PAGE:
The Wombles of Wimbledon
Underground, Overground, Wombling free. The Wombles of Wimbledon Common are we.
It was 1968, the day after Christmas, celebrated as Boxing Day in the UK and elsewhere, when Author Elisabeth Beresford took her two children, Kate and Marcus, for a walk on Wimbledon Common just south of London. While on the walk, one of the children mispronounced “Wimbledon” as “Wombledon” When they got home Elisabeth began to write children’s stories about the Wombles of Wimbledon.
These stories were years ahead of their time. Their message of caring for the ecology of the planet and recycling rather than participating in the “throw-away” culture of the fifties and sixties would seem more suited to the concerns of the 21st century than the middle of the 20th but the Wombles were a hit nonetheless.
The Wombles were little furry, bear like creatures that pick up litter and recycle it. “Making good use of bad rubbish” is their motto. Wombles live all over the world but these stories center only on the ones who live on Wimbledon Common. The patriarch of the family is Great-Uncle Bulgaria, who apparently is modeled on her father-in-law. All Wombles are named after places. In the books a Womble is nameless until he reaches a certain age, then he looks through Uncle Bulgaria’s massive Atlas until he or she finds a suitable name. Unless you are Bungo, he just closed his eyes and pointed. (In case you are wondering, Bungo is a province of Japan.)
The stories in the first books were told mainly through the eyes of Orinoco. A womble who never seemed to do much work and loved food and sleeping. Apparently he was modeled after Elisabeth Beresford’s teenage son.
Elisabeth wrote 20 Womble books where they went wombling all over the world meeting Wombles from everywhere and cleaning up behind us yucky humans. Then in 1973 the Wombles appeared on British Television. Orinoco quickly became the star with his love of sandwiches, cookies and a frequent nap. We all got to know the other members of the family such as; Tomsk, very athletic but none too bright, Wellington, the scientist, Tobermory, the brilliant engineer and inventor and Madame Cholet, the cook.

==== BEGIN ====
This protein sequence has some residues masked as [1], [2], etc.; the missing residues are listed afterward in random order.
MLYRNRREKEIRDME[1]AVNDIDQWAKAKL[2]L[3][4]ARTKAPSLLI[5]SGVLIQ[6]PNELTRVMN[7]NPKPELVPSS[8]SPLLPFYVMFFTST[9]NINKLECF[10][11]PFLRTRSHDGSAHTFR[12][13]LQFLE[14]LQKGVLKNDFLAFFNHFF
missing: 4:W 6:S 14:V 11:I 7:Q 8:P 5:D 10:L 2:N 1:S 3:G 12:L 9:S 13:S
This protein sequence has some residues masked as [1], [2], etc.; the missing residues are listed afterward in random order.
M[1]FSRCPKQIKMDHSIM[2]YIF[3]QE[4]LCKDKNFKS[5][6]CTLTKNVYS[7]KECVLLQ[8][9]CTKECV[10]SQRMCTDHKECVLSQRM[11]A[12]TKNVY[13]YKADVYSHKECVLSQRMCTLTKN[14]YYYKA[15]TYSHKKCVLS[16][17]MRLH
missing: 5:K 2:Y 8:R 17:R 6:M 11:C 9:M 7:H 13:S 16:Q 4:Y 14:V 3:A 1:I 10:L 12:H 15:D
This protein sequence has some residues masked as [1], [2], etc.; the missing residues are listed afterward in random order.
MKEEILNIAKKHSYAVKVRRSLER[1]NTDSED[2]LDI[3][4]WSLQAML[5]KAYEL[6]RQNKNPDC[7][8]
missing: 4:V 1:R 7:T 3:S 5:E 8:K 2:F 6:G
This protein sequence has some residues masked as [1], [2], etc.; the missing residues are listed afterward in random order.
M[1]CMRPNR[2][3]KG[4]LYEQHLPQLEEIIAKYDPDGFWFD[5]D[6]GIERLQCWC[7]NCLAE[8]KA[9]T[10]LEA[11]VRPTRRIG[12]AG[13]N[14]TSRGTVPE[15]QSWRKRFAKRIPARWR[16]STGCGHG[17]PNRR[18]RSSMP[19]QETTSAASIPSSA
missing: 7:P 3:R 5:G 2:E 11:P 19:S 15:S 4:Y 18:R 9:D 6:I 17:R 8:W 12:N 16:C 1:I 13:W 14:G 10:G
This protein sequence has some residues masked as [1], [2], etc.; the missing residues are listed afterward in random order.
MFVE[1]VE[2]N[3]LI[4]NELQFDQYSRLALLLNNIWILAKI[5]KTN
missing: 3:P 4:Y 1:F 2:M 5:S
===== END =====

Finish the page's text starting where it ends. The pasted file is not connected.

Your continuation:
Though the books have the Womble family travelling, the Television series stayed on Wimbledon Common.
In 1974 composer Mike Blatt and some friends donned full size Womble costumes and started doing gigs singing Womble songs. They had eight hit singles in 1974 and 1975. In 1975 they spent sixty two weeks in the UK top forty, making them the most successful group of the year.
Remember you're a Womble
In 1998 Elisabeth Beresford was awarded an MBE for her contribution to children’s literature, she still writes.
When we see the waste of resources and the misuse of energy taking place today, with all the concerns about global warming and the negative effects of landfills over the long run, perhaps it is time for the Wombles to return. To remind us that there is no trash and that even the most useless seeming rubbish can be transformed and made useful.
It’s time we all went Wombling again.